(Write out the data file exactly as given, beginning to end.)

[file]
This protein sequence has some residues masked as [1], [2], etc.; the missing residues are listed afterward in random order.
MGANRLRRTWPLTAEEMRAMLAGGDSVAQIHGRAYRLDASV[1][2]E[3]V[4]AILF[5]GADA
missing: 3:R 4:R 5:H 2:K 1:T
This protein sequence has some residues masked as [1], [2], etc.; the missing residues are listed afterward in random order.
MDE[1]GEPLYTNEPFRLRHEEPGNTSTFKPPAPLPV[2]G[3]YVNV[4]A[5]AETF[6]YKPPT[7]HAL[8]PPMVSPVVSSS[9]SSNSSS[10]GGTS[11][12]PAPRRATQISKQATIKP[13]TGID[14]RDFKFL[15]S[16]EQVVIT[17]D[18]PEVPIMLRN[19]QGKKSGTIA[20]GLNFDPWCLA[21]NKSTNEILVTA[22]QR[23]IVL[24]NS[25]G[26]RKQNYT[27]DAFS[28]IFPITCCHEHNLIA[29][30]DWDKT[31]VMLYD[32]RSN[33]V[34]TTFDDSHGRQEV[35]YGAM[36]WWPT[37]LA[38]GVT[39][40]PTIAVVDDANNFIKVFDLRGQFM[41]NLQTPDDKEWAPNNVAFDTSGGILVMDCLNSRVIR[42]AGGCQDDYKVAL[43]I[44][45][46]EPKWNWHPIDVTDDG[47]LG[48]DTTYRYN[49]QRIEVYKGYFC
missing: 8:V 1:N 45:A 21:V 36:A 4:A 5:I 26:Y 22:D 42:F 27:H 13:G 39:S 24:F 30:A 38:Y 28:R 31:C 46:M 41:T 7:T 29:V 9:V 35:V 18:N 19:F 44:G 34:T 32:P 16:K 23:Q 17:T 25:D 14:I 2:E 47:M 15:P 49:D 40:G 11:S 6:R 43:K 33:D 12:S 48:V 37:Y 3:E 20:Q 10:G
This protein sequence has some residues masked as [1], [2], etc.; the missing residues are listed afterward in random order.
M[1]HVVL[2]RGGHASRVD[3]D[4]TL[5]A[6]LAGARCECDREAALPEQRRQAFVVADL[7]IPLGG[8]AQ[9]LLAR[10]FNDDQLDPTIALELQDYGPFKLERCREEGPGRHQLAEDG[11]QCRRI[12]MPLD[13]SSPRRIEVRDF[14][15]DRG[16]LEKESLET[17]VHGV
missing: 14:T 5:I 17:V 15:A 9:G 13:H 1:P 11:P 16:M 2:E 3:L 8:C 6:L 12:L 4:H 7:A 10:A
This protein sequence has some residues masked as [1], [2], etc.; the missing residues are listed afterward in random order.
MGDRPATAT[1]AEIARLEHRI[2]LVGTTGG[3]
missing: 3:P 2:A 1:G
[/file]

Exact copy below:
This protein sequence has some residues masked as [1], [2], etc.; the missing residues are listed afterward in random order.
MGANRLRRTWPLTAEEMRAMLAGGDSVAQIHGRAYRLDASV[1][2]E[3]V[4]AILF[5]GADA
missing: 3:R 4:R 5:H 2:K 1:T
This protein sequence has some residues masked as [1], [2], etc.; the missing residues are listed afterward in random order.
MDE[1]GEPLYTNEPFRLRHEEPGNTSTFKPPAPLPV[2]G[3]YVNV[4]A[5]AETF[6]YKPPT[7]HAL[8]PPMVSPVVSSS[9]SSNSSS[10]GGTS[11][12]PAPRRATQISKQATIKP[13]TGID[14]RDFKFL[15]S[16]EQVVIT[17]D[18]PEVPIMLRN[19]QGKKSGTIA[20]GLNFDPWCLA[21]NKSTNEILVTA[22]QR[23]IVL[24]NS[25]G[26]RKQNYT[27]DAFS[28]IFPITCCHEHNLIA[29][30]DWDKT[31]VMLYD[32]RSN[33]V[34]TTFDDSHGRQEV[35]YGAM[36]WWPT[37]LA[38]GVT[39][40]PTIAVVDDANNFIKVFDLRGQFM[41]NLQTPDDKEWAPNNVAFDTSGGILVMDCLNSRVIR[42]AGGCQDDYKVAL[43]I[44][45][46]EPKWNWHPIDVTDDG[47]LG[48]DTTYRYN[49]QRIEVYKGYFC
missing: 8:V 1:N 45:A 21:V 36:A 4:A 5:I 26:Y 22:D 42:F 27:H 13:G 39:S 24:F 30:A 38:Y 28:R 31:C 46:M 41:T 7:T 29:V 9:V 35:V 18:N 19:F 44:G 34:T 32:P 16:K 23:Q 17:T 25:D 14:I 2:E 47:M 15:P 49:D 40:G 11:S 6:R 43:K 33:D 12:S 48:V 37:Y 3:E 20:Q 10:G
This protein sequence has some residues masked as [1], [2], etc.; the missing residues are listed afterward in random order.
M[1]HVVL[2]RGGHASRVD[3]D[4]TL[5]A[6]LAGARCECDREAALPEQRRQAFVVADL[7]IPLGG[8]AQ[9]LLAR[10]FNDDQLDPTIALELQDYGPFKLERCREEGPGRHQLAEDG[11]QCRRI[12]MPLD[13]SSPRRIEVRDF[14][15]DRG[16]LEKESLET[17]VHGV
missing: 14:T 5:I 17:V 15:A 9:G 13:H 1:P 11:P 16:M 2:E 3:L 8:C 6:L 12:L 4:H 7:A 10:A
This protein sequence has some residues masked as [1], [2], etc.; the missing residues are listed afterward in random order.
MGDRPATAT[1]AEIARLEHRI[2]LVGTTGG[3]
missing: 3:P 2:A 1:G